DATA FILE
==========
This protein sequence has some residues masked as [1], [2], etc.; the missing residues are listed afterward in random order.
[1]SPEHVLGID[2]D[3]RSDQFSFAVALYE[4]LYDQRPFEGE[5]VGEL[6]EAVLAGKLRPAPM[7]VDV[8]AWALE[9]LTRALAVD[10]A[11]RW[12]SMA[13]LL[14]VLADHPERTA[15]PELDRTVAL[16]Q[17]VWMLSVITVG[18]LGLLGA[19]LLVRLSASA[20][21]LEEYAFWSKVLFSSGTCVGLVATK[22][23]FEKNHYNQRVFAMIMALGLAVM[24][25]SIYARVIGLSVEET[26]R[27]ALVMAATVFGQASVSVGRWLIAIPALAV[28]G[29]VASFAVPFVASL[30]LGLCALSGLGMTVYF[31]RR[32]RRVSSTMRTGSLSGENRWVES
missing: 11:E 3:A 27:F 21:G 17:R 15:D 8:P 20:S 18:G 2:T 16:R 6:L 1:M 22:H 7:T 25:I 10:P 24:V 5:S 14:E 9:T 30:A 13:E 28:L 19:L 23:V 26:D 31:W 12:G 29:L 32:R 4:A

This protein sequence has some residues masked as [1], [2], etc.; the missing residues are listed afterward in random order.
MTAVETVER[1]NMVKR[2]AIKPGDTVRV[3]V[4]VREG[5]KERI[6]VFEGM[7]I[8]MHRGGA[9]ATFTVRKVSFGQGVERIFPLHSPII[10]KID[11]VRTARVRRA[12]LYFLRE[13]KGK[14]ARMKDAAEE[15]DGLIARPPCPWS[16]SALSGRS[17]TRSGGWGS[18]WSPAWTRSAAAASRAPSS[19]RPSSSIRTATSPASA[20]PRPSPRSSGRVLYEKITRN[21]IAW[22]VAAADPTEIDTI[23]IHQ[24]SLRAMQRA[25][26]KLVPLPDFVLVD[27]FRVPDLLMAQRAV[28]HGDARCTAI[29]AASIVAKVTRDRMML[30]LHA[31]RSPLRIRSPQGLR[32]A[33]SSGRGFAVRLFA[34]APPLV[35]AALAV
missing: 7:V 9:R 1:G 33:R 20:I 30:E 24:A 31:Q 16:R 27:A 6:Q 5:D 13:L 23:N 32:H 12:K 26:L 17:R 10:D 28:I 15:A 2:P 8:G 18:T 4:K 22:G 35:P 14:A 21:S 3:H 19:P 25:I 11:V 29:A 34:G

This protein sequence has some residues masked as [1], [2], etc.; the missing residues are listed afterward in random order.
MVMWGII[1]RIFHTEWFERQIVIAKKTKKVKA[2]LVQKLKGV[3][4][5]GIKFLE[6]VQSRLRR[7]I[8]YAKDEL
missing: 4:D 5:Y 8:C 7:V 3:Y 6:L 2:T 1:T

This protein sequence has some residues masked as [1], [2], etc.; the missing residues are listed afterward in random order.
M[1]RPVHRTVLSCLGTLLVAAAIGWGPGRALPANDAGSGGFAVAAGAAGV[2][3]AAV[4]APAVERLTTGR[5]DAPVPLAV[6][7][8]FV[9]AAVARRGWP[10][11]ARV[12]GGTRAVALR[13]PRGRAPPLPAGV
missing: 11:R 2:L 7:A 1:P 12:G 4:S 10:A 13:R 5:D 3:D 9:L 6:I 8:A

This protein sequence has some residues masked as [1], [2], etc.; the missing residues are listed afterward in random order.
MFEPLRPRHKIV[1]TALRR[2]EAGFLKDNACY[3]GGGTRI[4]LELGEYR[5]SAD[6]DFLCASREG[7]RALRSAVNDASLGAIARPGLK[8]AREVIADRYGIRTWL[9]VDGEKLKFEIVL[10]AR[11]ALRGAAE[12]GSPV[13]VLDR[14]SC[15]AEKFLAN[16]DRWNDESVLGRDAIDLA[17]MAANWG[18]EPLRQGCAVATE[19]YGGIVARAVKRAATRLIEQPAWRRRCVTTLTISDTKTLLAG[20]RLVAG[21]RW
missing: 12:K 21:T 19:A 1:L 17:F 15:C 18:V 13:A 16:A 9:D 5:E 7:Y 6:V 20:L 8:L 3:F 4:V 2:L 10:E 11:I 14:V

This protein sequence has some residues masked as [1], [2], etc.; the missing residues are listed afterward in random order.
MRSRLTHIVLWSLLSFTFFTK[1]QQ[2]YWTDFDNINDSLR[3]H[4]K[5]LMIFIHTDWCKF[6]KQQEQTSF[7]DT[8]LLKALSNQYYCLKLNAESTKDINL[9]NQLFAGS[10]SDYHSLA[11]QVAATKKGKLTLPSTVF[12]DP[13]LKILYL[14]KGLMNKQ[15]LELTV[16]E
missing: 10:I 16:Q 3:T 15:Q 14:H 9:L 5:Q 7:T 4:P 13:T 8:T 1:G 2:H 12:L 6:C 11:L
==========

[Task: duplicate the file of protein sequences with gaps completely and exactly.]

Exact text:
This protein sequence has some residues masked as [1], [2], etc.; the missing residues are listed afterward in random order.
[1]SPEHVLGID[2]D[3]RSDQFSFAVALYE[4]LYDQRPFEGE[5]VGEL[6]EAVLAGKLRPAPM[7]VDV[8]AWALE[9]LTRALAVD[10]A[11]RW[12]SMA[13]LL[14]VLADHPERTA[15]PELDRTVAL[16]Q[17]VWMLSVITVG[18]LGLLGA[19]LLVRLSASA[20][21]LEEYAFWSKVLFSSGTCVGLVATK[22][23]FEKNHYNQRVFAMIMALGLAVM[24][25]SIYARVIGLSVEET[26]R[27]ALVMAATVFGQASVSVGRWLIAIPALAV[28]G[29]VASFAVPFVASL[30]LGLCALSGLGMTVYF[31]RR[32]RRVSSTMRTGSLSGENRWVES
missing: 11:E 3:A 27:F 21:G 17:R 15:D 8:P 20:S 18:G 2:T 16:R 6:L 1:M 22:H 7:T 25:I 10:P 24:V 5:S 14:E 9:T 30:A 13:E 28:L 19:L 23:V 26:D 31:W 12:G 29:L 32:R 4:A

This protein sequence has some residues masked as [1], [2], etc.; the missing residues are listed afterward in random order.
MTAVETVER[1]NMVKR[2]AIKPGDTVRV[3]V[4]VREG[5]KERI[6]VFEGM[7]I[8]MHRGGA[9]ATFTVRKVSFGQGVERIFPLHSPII[10]KID[11]VRTARVRRA[12]LYFLRE[13]KGK[14]ARMKDAAEE[15]DGLIARPPCPWS[16]SALSGRS[17]TRSGGWGS[18]WSPAWTRSAAAASRAPSS[19]RPSSSIRTATSPASA[20]PRPSPRSSGRVLYEKITRN[21]IAW[22]VAAADPTEIDTI[23]IHQ[24]SLRAMQRA[25][26]KLVPLPDFVLVD[27]FRVPDLLMAQRAV[28]HGDARCTAI[29]AASIVAKVTRDRMML[30]LHA[31]RSPLRIRSPQGLR[32]A[33]SSGRGFAVRLFA[34]APPLV[35]AALAV
missing: 7:V 9:R 1:G 33:R 20:I 30:E 24:A 31:Q 16:R 27:A 6:Q 5:D 13:L 23:N 32:H 12:K 26:L 17:R 10:D 28:I 15:A 2:P 8:G 18:T 4:K 22:G 35:P 14:A 21:S 3:H 19:P 25:I 11:V 29:A 34:G

This protein sequence has some residues masked as [1], [2], etc.; the missing residues are listed afterward in random order.
MVMWGII[1]RIFHTEWFERQIVIAKKTKKVKA[2]LVQKLKGV[3][4][5]GIKFLE[6]VQSRLRR[7]I[8]YAKDEL
missing: 4:D 5:Y 8:C 7:V 3:Y 6:L 2:T 1:T

This protein sequence has some residues masked as [1], [2], etc.; the missing residues are listed afterward in random order.
M[1]RPVHRTVLSCLGTLLVAAAIGWGPGRALPANDAGSGGFAVAAGAAGV[2][3]AAV[4]APAVERLTTGR[5]DAPVPLAV[6][7][8]FV[9]AAVARRGWP[10][11]ARV[12]GGTRAVALR[13]PRGRAPPLPAGV
missing: 11:R 2:L 7:A 1:P 12:G 4:S 10:A 13:R 5:D 3:D 9:L 6:I 8:A

This protein sequence has some residues masked as [1], [2], etc.; the missing residues are listed afterward in random order.
MFEPLRPRHKIV[1]TALRR[2]EAGFLKDNACY[3]GGGTRI[4]LELGEYR[5]SAD[6]DFLCASREG[7]RALRSAVNDASLGAIARPGLK[8]AREVIADRYGIRTWL[9]VDGEKLKFEIVL[10]AR[11]ALRGAAE[12]GSPV[13]VLDR[14]SC[15]AEKFLAN[16]DRWNDESVLGRDAIDLA[17]MAANWG[18]EPLRQGCAVATE[19]YGGIVARAVKRAATRLIEQPAWRRRCVTTLTISDTKTLLAG[20]RLVAG[21]RW
missing: 12:K 21:T 19:A 1:L 17:F 15:C 18:V 13:A 16:A 9:D 5:E 7:Y 6:V 20:L 8:L 3:F 4:V 2:L 10:E 11:I 14:V

This protein sequence has some residues masked as [1], [2], etc.; the missing residues are listed afterward in random order.
MRSRLTHIVLWSLLSFTFFTK[1]QQ[2]YWTDFDNINDSLR[3]H[4]K[5]LMIFIHTDWCKF[6]KQQEQTSF[7]DT[8]LLKALSNQYYCLKLNAESTKDINL[9]NQLFAGS[10]SDYHSLA[11]QVAATKKGKLTLPSTVF[12]DP[13]LKILYL[14]KGLMNKQ[15]LELTV[16]E
missing: 10:I 16:Q 3:T 15:Q 14:H 9:L 5:Q 7:T 4:P 13:T 8:T 1:G 2:H 12:L 6:C 11:L